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Discussion Starter #1
Hello all, It's been 7 years but I'm ready, anxious, and itching to pick up another bike! Truth be told I've been all of these things for the past 7 years but the time is finally right!

I've been looking very strongly at both the Speed Triple and the GSXS1000 for my next purchase. I test rode the Speed Triple but there is only so much you can feel about the bike in a 10 mile run. I haven't found a dealership in the Atlanta area yet to let me test ride the GSXS1000 but I'm still calling around while I'm "working" during the day.

I'm particularly curious to how the torque relates between these two since acceleration is where I derive the most pleasure on a bike. I've seen charts and graphs but charts and adrenaline often don't report the same results.

Has anyone owned or spent a bit of time on both bikes? What is the thing that you liked about each bike more than the other? How does the low and mid-range power compare between the two? I understand that these bikes are very different from each other but I'd appreciate a comparison between the two, aside from the obvious, from someone who has experience with both.
 

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Gsxs > speed triple

Have not ridden the latest speed triple but I can tell from previous models that it's weaker, less reliable but lighter so a tad more flickable. You'll get addicted to the gsxs. Also any issues you read about have easy cheap fixes which make this bike the best option in its class.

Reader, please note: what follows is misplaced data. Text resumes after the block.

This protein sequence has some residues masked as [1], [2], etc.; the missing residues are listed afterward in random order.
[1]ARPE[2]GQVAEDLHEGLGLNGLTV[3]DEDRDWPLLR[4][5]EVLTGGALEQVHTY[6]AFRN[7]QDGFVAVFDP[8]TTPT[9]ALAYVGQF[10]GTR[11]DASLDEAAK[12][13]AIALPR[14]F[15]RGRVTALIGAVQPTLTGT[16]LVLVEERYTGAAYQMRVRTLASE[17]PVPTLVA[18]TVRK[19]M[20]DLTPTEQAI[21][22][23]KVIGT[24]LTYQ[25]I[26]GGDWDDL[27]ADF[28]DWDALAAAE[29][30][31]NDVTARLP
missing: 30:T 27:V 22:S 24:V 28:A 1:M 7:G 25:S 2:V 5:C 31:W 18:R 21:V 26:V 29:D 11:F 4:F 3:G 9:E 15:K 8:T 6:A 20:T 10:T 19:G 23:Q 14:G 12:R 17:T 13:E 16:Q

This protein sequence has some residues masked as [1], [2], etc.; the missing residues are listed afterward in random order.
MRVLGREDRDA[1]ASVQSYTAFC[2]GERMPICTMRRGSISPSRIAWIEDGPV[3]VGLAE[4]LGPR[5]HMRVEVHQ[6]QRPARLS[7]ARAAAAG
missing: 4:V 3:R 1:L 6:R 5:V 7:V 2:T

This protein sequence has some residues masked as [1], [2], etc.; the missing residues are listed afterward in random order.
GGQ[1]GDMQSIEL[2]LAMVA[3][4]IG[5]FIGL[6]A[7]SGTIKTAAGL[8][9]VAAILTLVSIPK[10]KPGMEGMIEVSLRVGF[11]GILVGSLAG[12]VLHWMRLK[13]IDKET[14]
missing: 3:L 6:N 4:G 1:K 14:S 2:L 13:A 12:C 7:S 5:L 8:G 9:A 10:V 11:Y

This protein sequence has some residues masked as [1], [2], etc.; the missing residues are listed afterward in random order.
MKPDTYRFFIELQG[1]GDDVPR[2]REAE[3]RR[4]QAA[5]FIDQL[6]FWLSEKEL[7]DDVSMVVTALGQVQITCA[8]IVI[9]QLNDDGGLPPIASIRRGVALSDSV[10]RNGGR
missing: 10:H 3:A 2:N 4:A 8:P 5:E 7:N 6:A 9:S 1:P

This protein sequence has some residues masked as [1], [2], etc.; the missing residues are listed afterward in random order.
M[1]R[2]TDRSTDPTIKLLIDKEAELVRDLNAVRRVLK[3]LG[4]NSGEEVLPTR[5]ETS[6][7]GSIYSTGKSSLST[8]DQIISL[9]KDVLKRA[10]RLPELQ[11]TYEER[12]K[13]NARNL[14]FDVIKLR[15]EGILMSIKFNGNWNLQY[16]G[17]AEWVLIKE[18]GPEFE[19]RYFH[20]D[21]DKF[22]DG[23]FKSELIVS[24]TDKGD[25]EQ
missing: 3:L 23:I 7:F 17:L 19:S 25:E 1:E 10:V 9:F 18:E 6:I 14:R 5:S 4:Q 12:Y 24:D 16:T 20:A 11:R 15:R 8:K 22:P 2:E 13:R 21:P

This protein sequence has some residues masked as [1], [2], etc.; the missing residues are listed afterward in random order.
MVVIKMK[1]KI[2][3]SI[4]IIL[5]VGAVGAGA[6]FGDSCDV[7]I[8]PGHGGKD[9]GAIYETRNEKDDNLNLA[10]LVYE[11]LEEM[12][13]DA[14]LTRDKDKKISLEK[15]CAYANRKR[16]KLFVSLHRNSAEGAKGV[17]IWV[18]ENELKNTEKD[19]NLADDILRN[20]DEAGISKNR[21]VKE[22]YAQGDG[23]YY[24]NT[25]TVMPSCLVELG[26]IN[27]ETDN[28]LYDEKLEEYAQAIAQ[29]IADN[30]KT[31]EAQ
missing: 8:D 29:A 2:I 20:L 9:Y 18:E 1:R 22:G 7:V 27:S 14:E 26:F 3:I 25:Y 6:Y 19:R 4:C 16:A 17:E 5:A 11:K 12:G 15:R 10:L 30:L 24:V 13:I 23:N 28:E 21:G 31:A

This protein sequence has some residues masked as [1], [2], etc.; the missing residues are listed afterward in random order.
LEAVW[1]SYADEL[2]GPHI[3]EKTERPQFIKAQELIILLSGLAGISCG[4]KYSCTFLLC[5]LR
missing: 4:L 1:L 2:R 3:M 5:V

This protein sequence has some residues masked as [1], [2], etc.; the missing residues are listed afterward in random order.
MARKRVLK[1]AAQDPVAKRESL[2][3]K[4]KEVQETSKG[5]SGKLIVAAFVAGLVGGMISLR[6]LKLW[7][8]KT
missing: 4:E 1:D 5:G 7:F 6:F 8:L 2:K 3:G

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This may help:
https://www.youtube.com/watch?v=1FRknrhLc9c

However, with the snatch throttle, its a quick free fix for me and a lot of the people on the forum here. The TPS is rotated to produce a lean mixture from the dealer(possibly to pass emissions). Just rotate it to open the bike up and cure the throttle snatch if yours has it.

I've had triumphs in the past, getting parts has been an issue. Suzuki parts are everywhere and cheap.

Gsxs > speed triple

Have not ridden the latest speed triple but I can tell from previous models that it's weaker, less reliable but lighter so a tad more flickable. You'll get addicted to the gsxs. Also any issues you read about have easy cheap fixes which make this bike the best option in its class.


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I sold my 08 Speed Triple last summer after owning it since new. It was a great bike for speed and travel. But I can say that the bike didn't like the corners as much as the Suzuki which in my opinion is a much better handling machine. But that was an 08, you'd really need to take the new Speedy for a test ride and see how you like leaning her over.